Applying a limiting process, we now show that an aperiodic signal can: be expressed as a continuous sum (integral) of everlasting exponentials. Th represent an apenodicsignal get). such as the oue shown in Fig. 3.1a by everlasting expoaential signals. let us construct a new periodic signal gTo(t) formed by repeating the signal get) every To seconds, as shown in Fig. 3.1b. The period To is made loug enough to avoid overlap between the repeating pulses. The periodic signal gT. (t) can be represented by an exponential Fourier series. If we let To -+ 00 • the pulses in the periodic signal repeat after an infinite interval, and therefore

lim gro(t) = get) To"'~

Thus. the Fourier series representing 8T. (t) will aiso represent get) in the limit To exponenti81 Fourier series for 8T. (t) IS given by

gT.(t) = Figure P2.9-3 2.9-4 Show that the coefficients of the exponential Fourier series of an even periodic signal those of an odd periodic signal are imaginary.

-+ 00.

The

n-oo

L: DneinUJo'

00

(3.1)

are real and

in which

(3.28)

71

..

.0,

r.

Problems

68 INTRODUCTION TO SIGNALS z.s;2. (a) Sketch the slgnal get) = t and find the trigonometric Fourier series to represent get) over ttie interval (-n, n). Sketch the Fourier series ~(t) for all values of t, -. ..

(b) Verify Parseval'~ theorem [Eq. (2.90)] for this case, given that

00

69

2.8-3 If a periodic signal satisfies certain symmetry conditions, the evaluation of the Fourier series components is somewhat siinplified. Show that: (a) Ifg(t) = g(-t) (even symmetry), then all the sine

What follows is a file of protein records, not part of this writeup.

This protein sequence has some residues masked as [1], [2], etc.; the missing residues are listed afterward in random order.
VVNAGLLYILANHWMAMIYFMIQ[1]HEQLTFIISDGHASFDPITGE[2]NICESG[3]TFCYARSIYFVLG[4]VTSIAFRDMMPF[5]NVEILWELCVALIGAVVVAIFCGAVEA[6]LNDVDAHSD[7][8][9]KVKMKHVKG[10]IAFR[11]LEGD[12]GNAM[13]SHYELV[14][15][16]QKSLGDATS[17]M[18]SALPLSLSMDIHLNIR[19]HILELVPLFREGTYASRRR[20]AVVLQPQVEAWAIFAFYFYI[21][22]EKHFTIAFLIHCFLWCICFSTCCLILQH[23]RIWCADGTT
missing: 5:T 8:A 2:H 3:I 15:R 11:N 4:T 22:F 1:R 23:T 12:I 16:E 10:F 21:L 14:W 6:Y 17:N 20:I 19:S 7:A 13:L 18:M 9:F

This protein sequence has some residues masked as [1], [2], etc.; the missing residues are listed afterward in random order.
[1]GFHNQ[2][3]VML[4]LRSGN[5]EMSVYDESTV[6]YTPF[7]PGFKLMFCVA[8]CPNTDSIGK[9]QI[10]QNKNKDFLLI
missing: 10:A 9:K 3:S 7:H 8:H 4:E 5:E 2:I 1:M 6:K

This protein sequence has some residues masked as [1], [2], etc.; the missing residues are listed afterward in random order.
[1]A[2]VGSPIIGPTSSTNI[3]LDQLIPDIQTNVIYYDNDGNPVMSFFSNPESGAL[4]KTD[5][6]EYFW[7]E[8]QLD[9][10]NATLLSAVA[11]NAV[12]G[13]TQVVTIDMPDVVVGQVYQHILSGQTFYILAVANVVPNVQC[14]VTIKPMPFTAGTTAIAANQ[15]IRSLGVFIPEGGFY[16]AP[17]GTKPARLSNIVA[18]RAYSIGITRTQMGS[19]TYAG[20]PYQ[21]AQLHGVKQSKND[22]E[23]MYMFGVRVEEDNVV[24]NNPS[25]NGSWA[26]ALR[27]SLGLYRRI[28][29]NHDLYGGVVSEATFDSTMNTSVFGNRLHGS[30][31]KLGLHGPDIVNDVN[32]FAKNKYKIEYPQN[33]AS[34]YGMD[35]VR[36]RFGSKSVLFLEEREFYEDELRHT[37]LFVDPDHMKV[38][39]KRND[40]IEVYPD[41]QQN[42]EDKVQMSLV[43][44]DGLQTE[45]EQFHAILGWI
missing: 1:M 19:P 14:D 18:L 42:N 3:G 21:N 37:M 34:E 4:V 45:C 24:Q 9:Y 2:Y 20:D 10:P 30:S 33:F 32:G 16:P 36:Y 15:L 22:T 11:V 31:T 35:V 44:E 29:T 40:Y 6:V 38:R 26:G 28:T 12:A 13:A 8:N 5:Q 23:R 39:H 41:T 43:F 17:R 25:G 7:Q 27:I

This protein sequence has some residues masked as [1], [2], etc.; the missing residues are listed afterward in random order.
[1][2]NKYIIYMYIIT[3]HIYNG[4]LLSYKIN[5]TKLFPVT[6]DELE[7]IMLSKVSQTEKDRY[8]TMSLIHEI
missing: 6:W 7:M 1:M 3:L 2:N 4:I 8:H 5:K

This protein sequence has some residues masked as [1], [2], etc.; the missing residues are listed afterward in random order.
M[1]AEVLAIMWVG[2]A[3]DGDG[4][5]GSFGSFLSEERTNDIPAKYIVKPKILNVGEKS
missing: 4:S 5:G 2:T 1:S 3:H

L;j2="6

n=l

1

31"2

(b) If get) -g(-~) (odd symmetry), then the de and all the cosine terms in the Fourier series vanish (00 0).

=

terms nl the Fourier

series vanish (bn = 0).

= a,; =

Further, show that in each case the Fourier coefficients can be evaluated by integrating the periodic signal over the:haIf-cycle only. This is because the entire information of one cycle is implicit in a haIf-cyc1e due to sYmmetry: Hint: If 8,(0 and go(t) are even and odd functions. respectively, of t, then (assuming no impulse or its derivative' at the origin) .

i:

g,(t) dt

=2

f

g.(t} dt

and

f~

go(t) dt:

=0

Also tile product of an even and an odd function is anodd function, the product of two odd functions is an even function, and the product of two evep functions is an even function. . . . 2.114 For each Of the periodic signals shown' in Fig. P2.8-4, find the compact trigonometric Fourier series and sketch the amplitude mid phase spectra, If either the sine or the cosine terms are absent in the Fourier series. explain why, 2.8·5 (a) Show that an ~ittaty function get) can be expressed as a sum of an even function g.(t) and an odd function g.(t): .